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New Bill may drive a wedge between Missouri farmers, truckers


A new bill may soon require all diesel sold in the state of Missouri to be a 5% biodiesel blend made from Missouri-grown soy-bean oil – a plan that could benefit Missouri farmers, but send truckers looking to fuel up elsewhere. 

The legislation is sponsored by Rep. Mike Haffner and would require all diesel sold in the state of Missouri to be a 5% biodiesel blend through 2024, and a 10% biodiesel blend for the next seven years. 

The legislation moved out of the House on an 88-40 vote last month and had its first hearing in the Senate on Monday.

Farming groups throughout the state support the plan, but business owners and truckers alike are concerned about what the legislation might do to the free market. 

“We believe it supports the rural economy,” said BJ Tanksley of the Missouri Farm Bureau to the St Louis Post-Dispatch.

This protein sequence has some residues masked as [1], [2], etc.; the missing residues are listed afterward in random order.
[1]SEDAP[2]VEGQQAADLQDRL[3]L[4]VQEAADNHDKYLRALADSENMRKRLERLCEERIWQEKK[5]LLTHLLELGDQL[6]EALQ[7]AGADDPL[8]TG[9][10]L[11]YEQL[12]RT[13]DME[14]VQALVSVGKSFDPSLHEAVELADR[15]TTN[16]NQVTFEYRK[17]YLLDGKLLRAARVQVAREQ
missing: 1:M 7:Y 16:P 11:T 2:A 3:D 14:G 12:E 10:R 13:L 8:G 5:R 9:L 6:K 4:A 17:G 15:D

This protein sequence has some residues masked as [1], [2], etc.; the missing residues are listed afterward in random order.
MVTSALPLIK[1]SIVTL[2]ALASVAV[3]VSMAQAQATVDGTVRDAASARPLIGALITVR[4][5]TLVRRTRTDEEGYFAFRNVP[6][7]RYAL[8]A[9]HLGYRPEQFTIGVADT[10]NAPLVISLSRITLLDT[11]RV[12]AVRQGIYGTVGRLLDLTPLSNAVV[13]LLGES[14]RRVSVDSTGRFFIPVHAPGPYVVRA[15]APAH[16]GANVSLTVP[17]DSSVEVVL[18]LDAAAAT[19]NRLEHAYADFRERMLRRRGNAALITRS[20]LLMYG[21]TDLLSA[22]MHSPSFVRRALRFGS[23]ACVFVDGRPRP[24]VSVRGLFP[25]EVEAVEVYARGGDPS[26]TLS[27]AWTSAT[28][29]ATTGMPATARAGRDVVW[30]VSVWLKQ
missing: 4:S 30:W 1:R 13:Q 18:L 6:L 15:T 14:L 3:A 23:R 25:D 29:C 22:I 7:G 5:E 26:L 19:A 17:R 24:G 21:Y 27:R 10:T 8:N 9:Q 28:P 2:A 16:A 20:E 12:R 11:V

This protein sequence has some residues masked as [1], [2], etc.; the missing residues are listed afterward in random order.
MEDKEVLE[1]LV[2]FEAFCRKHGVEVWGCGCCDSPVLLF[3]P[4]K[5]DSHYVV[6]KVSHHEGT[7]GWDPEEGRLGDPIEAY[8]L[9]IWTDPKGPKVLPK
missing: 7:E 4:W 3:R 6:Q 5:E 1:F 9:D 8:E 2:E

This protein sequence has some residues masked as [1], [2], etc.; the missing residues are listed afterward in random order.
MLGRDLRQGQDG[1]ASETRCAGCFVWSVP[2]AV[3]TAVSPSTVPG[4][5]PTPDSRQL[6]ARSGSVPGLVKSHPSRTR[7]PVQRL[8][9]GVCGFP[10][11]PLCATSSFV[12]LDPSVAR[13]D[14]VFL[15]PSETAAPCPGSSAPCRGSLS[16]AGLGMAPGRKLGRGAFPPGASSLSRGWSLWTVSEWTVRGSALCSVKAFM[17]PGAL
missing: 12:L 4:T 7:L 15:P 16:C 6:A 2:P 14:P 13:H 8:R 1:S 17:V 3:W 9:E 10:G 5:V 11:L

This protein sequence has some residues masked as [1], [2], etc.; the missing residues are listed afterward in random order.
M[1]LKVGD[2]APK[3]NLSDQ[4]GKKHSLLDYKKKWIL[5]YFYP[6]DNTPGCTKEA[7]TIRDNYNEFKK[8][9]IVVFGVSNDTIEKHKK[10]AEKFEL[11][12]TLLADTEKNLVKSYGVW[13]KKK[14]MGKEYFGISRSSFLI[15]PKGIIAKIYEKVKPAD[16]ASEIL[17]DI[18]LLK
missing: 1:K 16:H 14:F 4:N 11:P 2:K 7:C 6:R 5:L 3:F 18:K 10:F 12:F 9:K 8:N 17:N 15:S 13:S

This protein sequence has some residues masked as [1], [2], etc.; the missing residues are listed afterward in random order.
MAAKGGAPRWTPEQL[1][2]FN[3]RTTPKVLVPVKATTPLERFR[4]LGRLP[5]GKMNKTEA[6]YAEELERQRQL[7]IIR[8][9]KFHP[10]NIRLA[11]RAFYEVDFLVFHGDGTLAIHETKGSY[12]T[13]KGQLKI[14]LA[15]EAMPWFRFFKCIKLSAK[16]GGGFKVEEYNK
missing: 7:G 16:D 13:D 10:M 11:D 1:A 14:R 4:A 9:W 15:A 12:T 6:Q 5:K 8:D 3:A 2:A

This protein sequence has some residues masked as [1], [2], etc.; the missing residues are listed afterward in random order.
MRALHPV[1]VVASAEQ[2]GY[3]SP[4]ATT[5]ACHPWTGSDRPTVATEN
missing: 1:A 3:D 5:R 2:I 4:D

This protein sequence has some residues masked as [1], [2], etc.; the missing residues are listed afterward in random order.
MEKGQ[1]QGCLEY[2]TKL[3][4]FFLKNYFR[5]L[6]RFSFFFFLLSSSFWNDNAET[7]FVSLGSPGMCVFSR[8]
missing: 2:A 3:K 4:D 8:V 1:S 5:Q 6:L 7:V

“Our customers ask for it and selling Missouri-made products is the right thing to do,” James Greer of MFA Oil said. 

However, American Fuel & Petrochemical Manufacturers say that the bill could artificially interfere with the free market, raise fuel prices, and send truckers looking to fuel up elsewhere, which could negatively affect many businesses, such as family run truck stops. 

“It takes the ‘free’ out of the free market,” Ron Leone, executive director of the Missouri Petroleum Marketers and Convenience Store Operators. Industry experts also point out that, while the bill could help farmers in one way, raised fuel prices, failing truck stops, and less truckers willing to come through the state could still hurt their operations in the long run. 

“We’re price-sensitive all the time,” said Tom Crawford of the Missouri Trucking Association, adding that owner operators are always actively searching for the cheapest diesel prices. 

“Missouri will be a true flyover state, or drive-thru state,” said Delia Meier, a Joplin truck stop operator who is worried the bill will lead to less business at her store.

At least one study estimates that the bill, HB529, could increase the cost of diesel by as many as 9 cents per gallon.


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